The adage rings true: You don’t need a four-year degree to make a decent living.
In Arizona, the construction industry is building ground -- and demolishing stereotypes.
According to a report by the Office of Economic Opportunity, Arizona gained 19,000 new construction jobs from Nov. 2017 to Nov. 2018.
The trend is also evident in the Verde Valley.
According to a 2018 report by the Verde Valley Regional Economic Organization, when comparing the mix of employment, the Verde Valley has a higher percentage of jobs in construction than both the state and Yavapai County.
Construction also leads “blue collar” job employment, according to the report.
“Your growth factor is due to Arizona being a very attractive state to relocate to – families and retirees,” said Sandy Griffis, executive director of Yavapai County Contractors Association. “Yavapai County is receiving growth as well due to the ‘move-out’ factor from families across the U.S.”
But many local contracting business are starving for workers, according to local stakeholders.
“In our opinion the community is begging for it,” said Bob Weir, superintendent of the Valley Academy for Career and Technology Education. “It’s a big career for our students.”
Weir said when he first took over as superintendent for VACTE in 2016, one of the first things he did was hold a meeting with locals in the construction industry to assess what the community needs were.
“They told us there was a shortage of workers that had any skills at all and would stick around,” he said.
Griffis of YCCA said that although low employment is “a good thing” it shows a tight labor market.
That’s where VACTE comes in. The program is a joint technical education district servicing local high schools in the region. It is one of 14 Career and Technical Education Districts in Arizona. Weir said they started building their construction program because of the “huge vocational need.”
“You can prepare kids to learn soft skills, show up, and the job can pay $16 - 17 an hour ... a good wage for this area,” he said. “And in less than a year, they move on to the $20 range. It’s a good career choice. Not just short-term choice.”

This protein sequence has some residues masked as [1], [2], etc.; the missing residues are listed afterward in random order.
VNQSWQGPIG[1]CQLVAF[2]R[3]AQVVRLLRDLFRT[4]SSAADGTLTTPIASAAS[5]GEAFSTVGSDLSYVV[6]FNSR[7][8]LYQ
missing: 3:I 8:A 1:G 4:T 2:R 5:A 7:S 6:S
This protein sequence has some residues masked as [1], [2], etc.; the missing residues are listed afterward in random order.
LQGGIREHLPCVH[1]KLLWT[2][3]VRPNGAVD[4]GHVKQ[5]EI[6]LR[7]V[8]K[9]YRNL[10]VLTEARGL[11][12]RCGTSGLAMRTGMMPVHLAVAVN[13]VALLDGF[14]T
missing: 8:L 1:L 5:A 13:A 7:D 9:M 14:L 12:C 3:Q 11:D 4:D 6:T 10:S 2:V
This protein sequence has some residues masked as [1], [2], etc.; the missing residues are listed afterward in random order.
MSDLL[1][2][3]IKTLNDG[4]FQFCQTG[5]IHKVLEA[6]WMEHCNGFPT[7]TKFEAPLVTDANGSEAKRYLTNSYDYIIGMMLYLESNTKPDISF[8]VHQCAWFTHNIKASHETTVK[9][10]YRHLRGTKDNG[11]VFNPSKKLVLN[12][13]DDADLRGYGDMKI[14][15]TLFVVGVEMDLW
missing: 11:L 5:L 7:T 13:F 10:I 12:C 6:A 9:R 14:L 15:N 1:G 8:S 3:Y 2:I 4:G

Weir said he knows of at least three students who gradated his program who are employed.
He said he knows of another student currently working an electrician apprenticeship making $20 an hour.
A huge part of VACTE, Weir said, is overcoming the stigma of vocational training.
“We are saying you can come out with skills and make as much without a big fancy master’s degree,” he said.
Also, he said, “construction is more than just swinging a hammer.”
John Bassous, local contractor and owner of Tierra Verde Builders, employs VACTE students to intern at his business.
He said there is a significant need for a “labor force willing to learn.”
“We understand that most of the people who apply for us may not have years and years of experience in construction,” he said. “But are they willing to learn it? That’s what I’m referring to.”
Bassous said the greatest value VACTE brings is getting people who are willing to learn.
“We get to teach them our way which we think is very important,” he said.
Another value, he said, is getting people locally.
“I think at the beginning stages when you’re first starting anywhere, it’s important to live locally,” he said. “If you come from out-of-state, the learning curve can be significant. Most of who we hire from out-of-state. the learning curve is significantly longer.”
Talented people, Bassous said, are a huge “recipe for growth.”
“We project that companies that are well-weeded should have no problem keeping our boys busy,” he said.